Dad was asking me if he should take SS home that morning instead of later in the evening as planned. It’s a 2 ½ hour round trip. SS said, ‘does that mean we’re not going to play tennis?’  I said, ‘Go and have half an hour of tennis, then yes maybe you should take him back early’.  In between contractions I felt so fine it seemed I was making a lot of fuss over something that still must be far off in the future, but they felt very real for each short time they gripped me.

The boys left, and almost immediately I got the show. What now, shall I call them back from the park? Should I call the midwife again? Alone with BB I called my friend, Brilliant Mum. She had offered to take BB off my hands when the time came.

‘you know last night I said it would probably be another two weeks?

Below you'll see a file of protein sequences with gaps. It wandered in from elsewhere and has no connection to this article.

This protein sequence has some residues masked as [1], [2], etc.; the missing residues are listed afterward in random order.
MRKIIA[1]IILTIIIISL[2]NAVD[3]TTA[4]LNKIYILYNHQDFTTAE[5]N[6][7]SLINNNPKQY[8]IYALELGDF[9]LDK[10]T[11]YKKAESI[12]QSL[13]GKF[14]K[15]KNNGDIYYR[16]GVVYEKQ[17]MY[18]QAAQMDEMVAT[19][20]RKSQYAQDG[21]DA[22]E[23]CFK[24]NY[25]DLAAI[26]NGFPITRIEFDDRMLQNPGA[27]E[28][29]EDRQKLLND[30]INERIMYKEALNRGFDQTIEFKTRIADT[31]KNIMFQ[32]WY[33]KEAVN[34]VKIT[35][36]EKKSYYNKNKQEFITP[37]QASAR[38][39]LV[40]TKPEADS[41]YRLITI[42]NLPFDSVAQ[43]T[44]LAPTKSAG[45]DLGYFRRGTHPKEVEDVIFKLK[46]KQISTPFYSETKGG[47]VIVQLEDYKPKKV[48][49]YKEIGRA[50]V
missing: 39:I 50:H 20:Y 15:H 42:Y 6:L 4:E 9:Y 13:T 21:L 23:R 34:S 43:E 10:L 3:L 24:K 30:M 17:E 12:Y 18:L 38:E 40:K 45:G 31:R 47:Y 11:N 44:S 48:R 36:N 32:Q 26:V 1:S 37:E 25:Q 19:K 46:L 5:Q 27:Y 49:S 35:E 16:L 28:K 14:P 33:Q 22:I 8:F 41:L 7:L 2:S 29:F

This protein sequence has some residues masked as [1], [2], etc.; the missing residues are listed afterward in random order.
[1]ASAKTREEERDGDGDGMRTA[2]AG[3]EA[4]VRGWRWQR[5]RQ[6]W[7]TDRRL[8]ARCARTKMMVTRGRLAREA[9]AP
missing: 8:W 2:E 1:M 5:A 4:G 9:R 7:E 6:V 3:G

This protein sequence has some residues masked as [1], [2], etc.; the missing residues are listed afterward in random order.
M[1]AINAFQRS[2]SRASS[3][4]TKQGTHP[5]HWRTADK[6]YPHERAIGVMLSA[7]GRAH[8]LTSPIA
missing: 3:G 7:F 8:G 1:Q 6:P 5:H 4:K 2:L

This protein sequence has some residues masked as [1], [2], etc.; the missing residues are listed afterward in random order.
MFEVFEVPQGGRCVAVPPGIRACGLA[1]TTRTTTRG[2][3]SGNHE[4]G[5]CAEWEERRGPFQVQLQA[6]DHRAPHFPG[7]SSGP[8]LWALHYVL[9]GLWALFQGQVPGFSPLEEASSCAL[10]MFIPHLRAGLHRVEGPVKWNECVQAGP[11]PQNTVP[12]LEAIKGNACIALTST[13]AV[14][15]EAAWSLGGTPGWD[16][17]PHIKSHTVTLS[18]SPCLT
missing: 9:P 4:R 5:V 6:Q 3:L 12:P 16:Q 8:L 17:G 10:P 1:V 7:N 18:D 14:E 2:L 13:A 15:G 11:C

‘Yeeees,’

‘Well, scrap that. I’m having contractions. Would you come and keep me company while Dad takes SS home?’

She duly arrived with her son the same age as BB and a friend and her 3 year old girl. The children played and I kept up conversation through the cramps, my mind racing about the things that needed to be in place that weren’t quite there yet. Things like, ‘where are the dust sheets?’ A very important requirement for a home birth. The girls were concerned about Dad going away on the tube. When the boys returned from playing tennis, they asked SS, ‘Can’t you go on the tube on your own?’

The look on his face was one of perfect bafflement. Dad left whilst still trying to get hold of SS’ mum and grandparents, saying hopefully he would hand SS over somewhere on the way and high-tail it back. The children milled about, BB started being impossibly clingy and difficult. My mind was spinning. After a while, brilliant mum said to me,